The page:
Once a week I post interviews with interesting people about their insights on their experience of working in the Knitting industry. I’ve noticed that every one of these individuals makes their living in a slightly different manner bringing their own unique presence to the knitting world.
You can find Rililie here and here on Ravelry.
|Pattern coming soon!|
Where do you find inspiration?
Often in the most random places: One funny inspiration-source was for my latest design, which features a fold at the back, similar to the ones on men’s shirts. I was standing in a long line at the fiscal office and was bored to death when I noticed the fold on the shirt of the person in front of me (I couldn’t miss it, since in was directly in my face) and started contemplating how this would look in knitting and that it would be a neat solution to do many increases at once. When I got home I started experimenting and then used the same method also at the bottom for a different kind of hem increase. I am so pleased with this inspiration, that I am thinking of implementing it in more designs (but I can do without standing in long queues though).
What is your favourite knitting technique?
Oh… this is constantly changing! I love experimenting and can swatch for hours to find a solution that works for what I want to produce at the moment. The finding of the day is also my favourite technique - until the next day!
How did you determine your size range?
I did not design for larger sizes at the beginning but soon many people wrote to me to ask if I could integrate larger sizes and although I have to admit that it doubles the work - since the largest sizes do need a very different approach to get to similar results as the smaller ones - I am very happy that I can offer larger sizes today.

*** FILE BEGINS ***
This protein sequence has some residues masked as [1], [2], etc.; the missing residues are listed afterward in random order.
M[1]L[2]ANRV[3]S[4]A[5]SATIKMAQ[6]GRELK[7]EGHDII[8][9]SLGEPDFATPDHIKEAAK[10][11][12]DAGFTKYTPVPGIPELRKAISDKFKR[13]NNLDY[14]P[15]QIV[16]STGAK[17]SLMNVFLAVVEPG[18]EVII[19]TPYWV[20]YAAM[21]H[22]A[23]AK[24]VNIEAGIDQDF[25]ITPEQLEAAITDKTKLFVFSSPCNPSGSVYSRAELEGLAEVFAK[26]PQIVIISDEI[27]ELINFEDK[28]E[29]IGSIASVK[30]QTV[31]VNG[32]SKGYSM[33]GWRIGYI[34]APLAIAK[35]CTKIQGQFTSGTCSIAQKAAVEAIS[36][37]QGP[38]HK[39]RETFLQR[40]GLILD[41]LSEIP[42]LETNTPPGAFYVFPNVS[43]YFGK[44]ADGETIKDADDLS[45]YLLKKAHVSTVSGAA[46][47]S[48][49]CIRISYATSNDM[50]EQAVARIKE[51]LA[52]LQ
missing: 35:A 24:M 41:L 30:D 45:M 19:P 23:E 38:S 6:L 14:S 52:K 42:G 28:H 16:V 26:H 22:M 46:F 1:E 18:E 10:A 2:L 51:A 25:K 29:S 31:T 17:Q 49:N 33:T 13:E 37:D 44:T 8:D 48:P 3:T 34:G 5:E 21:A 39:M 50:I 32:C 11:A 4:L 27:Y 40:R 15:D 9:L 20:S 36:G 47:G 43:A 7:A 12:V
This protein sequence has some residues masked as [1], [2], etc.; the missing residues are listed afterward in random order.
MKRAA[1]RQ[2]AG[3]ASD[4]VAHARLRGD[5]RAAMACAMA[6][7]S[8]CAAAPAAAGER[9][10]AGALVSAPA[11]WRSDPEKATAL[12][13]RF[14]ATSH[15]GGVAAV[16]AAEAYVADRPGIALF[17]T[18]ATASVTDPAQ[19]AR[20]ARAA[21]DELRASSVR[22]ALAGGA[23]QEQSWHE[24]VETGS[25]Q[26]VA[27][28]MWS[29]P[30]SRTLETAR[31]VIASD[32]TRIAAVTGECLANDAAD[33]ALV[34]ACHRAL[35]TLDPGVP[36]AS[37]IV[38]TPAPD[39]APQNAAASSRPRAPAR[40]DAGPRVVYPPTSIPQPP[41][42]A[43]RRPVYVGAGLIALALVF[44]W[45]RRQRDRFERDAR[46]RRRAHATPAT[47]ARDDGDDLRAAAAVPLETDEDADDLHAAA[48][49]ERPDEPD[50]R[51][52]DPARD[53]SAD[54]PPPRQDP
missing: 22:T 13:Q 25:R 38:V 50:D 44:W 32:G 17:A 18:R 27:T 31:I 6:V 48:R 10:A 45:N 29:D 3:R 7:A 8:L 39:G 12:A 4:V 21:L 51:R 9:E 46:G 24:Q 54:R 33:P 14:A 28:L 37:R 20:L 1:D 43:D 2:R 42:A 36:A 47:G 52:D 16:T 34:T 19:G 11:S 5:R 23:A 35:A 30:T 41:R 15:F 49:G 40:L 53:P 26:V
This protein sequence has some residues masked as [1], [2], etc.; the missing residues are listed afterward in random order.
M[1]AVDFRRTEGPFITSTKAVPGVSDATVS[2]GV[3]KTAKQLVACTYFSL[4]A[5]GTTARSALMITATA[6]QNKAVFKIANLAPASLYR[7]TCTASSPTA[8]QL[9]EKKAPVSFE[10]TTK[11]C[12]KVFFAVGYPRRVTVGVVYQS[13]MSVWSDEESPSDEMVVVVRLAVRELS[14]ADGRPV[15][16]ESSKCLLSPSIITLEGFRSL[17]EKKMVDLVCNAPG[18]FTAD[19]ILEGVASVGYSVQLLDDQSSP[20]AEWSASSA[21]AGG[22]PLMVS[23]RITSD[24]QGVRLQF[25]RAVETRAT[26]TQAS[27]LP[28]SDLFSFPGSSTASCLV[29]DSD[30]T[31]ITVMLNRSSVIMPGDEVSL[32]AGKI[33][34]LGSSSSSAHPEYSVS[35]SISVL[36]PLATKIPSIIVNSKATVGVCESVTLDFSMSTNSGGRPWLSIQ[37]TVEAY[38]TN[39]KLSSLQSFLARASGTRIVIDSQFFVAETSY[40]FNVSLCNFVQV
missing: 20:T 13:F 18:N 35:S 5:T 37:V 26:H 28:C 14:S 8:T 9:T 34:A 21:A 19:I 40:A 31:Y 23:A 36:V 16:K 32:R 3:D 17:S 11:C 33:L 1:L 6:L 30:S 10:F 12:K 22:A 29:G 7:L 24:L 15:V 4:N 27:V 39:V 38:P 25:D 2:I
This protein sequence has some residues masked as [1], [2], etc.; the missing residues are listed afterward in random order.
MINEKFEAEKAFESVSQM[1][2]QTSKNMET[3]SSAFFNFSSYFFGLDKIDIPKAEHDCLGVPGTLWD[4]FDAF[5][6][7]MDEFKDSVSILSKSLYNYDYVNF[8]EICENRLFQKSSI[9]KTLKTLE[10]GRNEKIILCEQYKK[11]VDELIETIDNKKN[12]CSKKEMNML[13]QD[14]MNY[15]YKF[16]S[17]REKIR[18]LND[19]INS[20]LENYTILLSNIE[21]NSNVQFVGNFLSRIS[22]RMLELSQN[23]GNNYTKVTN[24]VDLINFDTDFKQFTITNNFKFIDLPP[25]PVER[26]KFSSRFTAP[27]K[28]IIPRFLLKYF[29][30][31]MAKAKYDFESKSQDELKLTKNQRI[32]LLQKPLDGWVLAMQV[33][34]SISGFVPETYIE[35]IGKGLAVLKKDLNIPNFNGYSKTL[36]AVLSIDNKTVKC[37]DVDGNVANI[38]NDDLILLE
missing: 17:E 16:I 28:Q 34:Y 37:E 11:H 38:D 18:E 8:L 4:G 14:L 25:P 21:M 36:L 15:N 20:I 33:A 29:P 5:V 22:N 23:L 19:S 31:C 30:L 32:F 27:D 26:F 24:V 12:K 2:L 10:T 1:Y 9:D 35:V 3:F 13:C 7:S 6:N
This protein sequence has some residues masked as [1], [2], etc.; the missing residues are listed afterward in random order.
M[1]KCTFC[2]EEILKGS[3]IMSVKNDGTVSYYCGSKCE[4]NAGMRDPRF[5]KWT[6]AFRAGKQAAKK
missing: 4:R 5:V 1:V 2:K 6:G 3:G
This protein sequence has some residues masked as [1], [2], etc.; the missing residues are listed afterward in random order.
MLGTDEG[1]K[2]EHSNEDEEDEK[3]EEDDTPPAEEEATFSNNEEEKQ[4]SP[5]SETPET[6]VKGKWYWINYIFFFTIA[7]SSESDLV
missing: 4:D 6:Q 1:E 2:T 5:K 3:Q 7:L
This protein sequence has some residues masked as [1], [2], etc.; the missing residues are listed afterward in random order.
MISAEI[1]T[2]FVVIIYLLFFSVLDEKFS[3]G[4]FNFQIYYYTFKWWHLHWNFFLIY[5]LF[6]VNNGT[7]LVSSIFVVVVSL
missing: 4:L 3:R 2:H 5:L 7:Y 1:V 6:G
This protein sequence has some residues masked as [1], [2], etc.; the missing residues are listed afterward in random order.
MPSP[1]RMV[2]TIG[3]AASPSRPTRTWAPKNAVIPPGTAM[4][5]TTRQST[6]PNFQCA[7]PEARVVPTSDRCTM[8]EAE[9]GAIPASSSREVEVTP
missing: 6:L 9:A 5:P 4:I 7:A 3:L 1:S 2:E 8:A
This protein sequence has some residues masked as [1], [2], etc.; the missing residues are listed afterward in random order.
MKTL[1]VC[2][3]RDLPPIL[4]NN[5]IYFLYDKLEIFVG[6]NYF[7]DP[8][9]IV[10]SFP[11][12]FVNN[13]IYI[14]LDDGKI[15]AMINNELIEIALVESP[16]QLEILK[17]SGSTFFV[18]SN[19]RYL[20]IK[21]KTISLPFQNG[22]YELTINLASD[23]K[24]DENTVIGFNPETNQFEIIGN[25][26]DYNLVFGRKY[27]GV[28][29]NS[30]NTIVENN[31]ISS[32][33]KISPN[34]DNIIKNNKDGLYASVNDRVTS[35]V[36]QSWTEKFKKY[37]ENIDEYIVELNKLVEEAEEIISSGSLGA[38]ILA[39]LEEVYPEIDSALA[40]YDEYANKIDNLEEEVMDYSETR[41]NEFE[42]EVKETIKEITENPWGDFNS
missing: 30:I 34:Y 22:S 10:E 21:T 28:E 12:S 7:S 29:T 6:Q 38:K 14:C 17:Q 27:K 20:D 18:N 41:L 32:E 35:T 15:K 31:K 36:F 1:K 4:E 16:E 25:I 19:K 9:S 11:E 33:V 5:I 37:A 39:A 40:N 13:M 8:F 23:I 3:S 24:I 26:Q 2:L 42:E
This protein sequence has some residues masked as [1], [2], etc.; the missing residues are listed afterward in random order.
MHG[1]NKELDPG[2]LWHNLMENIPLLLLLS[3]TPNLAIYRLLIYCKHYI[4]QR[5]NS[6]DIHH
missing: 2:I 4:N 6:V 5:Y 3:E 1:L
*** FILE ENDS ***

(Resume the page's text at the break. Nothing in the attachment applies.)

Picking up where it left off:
Do you look at other designers’ work or are you afraid that you will be influenced by their designs?
I find that influence is inevitable. We are living in a specific time/area/interest group and are going to see, hear and contemplate the same things… So even if one has never seen the other’s work, it could be possible that two people produce a similar subject, just because it happened that they had the same idea, which was influenced by similar factors. But to answer your question, I am never afraid of getting inspired by other designers. On the contrary, I find it gives creativity a good boost to see what others have come up with and to get up and find your own way of expression in response.
How do you feel about the so called controversy of “dumbing down” patterns for knitters?
Frankly, I love the “old-style” simple patterns with very basic information and dislike the modern-day patterns where everything is spelled out in detail! Especially while writing up my own patterns this really is an issue for me. I also don’t like the fact that each pattern gets longer and longer because of this. But I have found that the clearer a pattern is written and the more information and visual aids it holds, the fewer emails I get with questions about the instructions. In the long term, the fact that I do nowadays write very detailed and long patterns has cut down a lot of the time I needed to invest in all this type of customer service. This is a very important factor to consider in my opinion, even if the pattern itself needs double the time to produce. So, as a designer I am myself “dumbing down” my patterns, but as a knitter I still prefer the concise short ones.